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Tuesday, March 28, 2017

Music education is now only for the white and the wealthy | The Guardian - education


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"Music lessons have become increasingly hard to access in schools. To enable more children to learn, we must stop teaching in such an academic way." argues Charlotte Gill, regular contributor to The Spectator, The Independent and The Telegraph.

‘Like artists, musicians vary immensely in their tastes, tools and learning mechanisms.’
Photo: Rebecca Nelson/Getty Images/Moment RM
Music education is deteriorating around the country. Despite the enormous contribution of the music industry to the UK economy, with the creative industries overall estimated to generate £85bn net a year to GDP, the government remains placid about its importance in schools. The Conservatives are too focused on the English baccalaureate, introduced to boost the number of students studying science and languages, to care.

This is a great shame, as research has shown the huge benefits that music brings to children’s happiness and learning. Interestingly, the government does care about psychological development in schools, and recently announced plans to trial mental health training for pupils, but it has not dawned on politicians that this, and more, can be achieved through the arts.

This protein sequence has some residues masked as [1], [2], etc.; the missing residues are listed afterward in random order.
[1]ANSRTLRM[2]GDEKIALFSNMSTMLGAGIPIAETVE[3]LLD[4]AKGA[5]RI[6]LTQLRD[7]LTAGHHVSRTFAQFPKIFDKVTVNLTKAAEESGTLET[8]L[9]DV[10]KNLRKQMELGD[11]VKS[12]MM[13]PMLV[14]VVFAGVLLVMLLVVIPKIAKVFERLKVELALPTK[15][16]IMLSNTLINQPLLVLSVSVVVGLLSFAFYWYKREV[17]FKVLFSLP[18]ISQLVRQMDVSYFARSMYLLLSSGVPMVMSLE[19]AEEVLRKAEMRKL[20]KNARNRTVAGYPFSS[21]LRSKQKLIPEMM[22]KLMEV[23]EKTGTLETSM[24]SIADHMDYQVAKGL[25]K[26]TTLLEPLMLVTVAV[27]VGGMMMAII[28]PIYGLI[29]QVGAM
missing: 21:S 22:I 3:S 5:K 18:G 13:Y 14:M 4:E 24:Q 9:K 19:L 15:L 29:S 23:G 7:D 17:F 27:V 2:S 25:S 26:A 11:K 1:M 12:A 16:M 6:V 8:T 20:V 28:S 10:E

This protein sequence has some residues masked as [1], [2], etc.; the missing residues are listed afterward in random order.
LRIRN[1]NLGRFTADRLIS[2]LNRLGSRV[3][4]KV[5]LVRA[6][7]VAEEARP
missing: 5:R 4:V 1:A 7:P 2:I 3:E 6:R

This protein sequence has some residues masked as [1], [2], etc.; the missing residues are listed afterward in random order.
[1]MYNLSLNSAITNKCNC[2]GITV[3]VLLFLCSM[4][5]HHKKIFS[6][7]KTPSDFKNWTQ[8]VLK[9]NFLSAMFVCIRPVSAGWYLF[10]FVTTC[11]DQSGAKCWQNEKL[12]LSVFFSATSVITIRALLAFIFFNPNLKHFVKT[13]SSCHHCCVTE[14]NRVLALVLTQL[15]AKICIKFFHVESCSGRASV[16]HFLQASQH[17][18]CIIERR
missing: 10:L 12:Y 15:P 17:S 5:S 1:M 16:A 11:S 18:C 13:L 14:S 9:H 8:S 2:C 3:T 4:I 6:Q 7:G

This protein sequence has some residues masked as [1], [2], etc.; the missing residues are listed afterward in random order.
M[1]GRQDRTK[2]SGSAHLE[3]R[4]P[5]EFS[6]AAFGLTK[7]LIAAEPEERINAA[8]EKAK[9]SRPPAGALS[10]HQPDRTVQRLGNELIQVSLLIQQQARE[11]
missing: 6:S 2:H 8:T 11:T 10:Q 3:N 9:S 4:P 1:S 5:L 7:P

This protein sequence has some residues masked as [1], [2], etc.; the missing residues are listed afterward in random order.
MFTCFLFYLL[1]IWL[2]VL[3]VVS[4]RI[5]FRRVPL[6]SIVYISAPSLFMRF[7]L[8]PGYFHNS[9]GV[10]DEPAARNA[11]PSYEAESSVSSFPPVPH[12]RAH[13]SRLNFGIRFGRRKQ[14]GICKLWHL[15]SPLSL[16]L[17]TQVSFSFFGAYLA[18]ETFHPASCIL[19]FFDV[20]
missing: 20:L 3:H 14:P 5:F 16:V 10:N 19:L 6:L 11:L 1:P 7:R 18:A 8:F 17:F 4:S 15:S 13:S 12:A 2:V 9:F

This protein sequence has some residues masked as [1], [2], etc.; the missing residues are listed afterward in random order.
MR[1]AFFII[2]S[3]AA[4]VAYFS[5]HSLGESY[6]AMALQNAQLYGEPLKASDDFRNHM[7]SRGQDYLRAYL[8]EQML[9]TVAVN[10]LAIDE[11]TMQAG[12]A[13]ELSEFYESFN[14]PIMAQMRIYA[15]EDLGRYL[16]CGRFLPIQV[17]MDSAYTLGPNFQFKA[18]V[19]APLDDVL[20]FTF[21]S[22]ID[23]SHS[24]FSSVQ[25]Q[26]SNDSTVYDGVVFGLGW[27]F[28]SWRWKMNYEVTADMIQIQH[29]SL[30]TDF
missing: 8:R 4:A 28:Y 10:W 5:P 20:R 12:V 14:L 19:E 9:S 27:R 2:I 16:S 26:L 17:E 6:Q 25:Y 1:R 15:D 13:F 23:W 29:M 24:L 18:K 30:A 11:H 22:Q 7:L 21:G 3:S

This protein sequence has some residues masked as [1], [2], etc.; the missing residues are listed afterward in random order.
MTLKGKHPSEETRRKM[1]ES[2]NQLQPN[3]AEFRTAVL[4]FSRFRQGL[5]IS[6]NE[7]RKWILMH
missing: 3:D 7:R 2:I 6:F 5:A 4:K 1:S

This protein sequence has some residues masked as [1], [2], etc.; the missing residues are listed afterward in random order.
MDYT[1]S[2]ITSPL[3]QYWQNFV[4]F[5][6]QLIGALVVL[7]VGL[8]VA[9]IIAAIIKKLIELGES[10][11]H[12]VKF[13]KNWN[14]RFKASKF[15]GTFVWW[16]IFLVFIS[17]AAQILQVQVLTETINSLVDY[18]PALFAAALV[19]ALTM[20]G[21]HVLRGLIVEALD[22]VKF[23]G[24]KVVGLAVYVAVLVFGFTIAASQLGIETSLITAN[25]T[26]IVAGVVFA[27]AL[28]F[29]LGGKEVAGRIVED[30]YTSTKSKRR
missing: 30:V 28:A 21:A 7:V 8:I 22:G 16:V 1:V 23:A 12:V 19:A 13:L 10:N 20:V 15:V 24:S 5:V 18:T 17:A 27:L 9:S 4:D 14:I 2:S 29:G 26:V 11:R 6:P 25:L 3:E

Music education has become harder and harder to access since 2010, when the baccalaureate was introduced, and since when the number of students taking music at GCSE and A-level has dropped by about 9% as teachers homed in on “academic” subjects.

Increasingly, the onus has been on parents – and children – to take up private tuition, putting those who cannot afford such lessons at a disadvantage. Indeed, in 2014, the National Children’s Orchestra of Great Britain found that out of its members aged seven to 13, nearly 70% of those at state school received private education. In 2012-13, only 10% of music students at universities came from black, Asian and minority ethnic backgrounds.

But that’s not the only problem. For a creative subject, music has always been taught in a far too academic way, meaning that theoretical knowledge is the main route to advancement. While there are routes into musical careers for the untrained, and many pop, rap and grime artists have never studied music formally, there are also dozens of choirs and amateur collectives that put a huge focus on musical notation.

This is a cryptic, tricky language – rather like Latin – that can only be read by a small number of people, most of whom have benefited from private education. Children who do not have the resources, or ability, to comprehend it, are written off. Even when they are capable performers.
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Source: The Guardian


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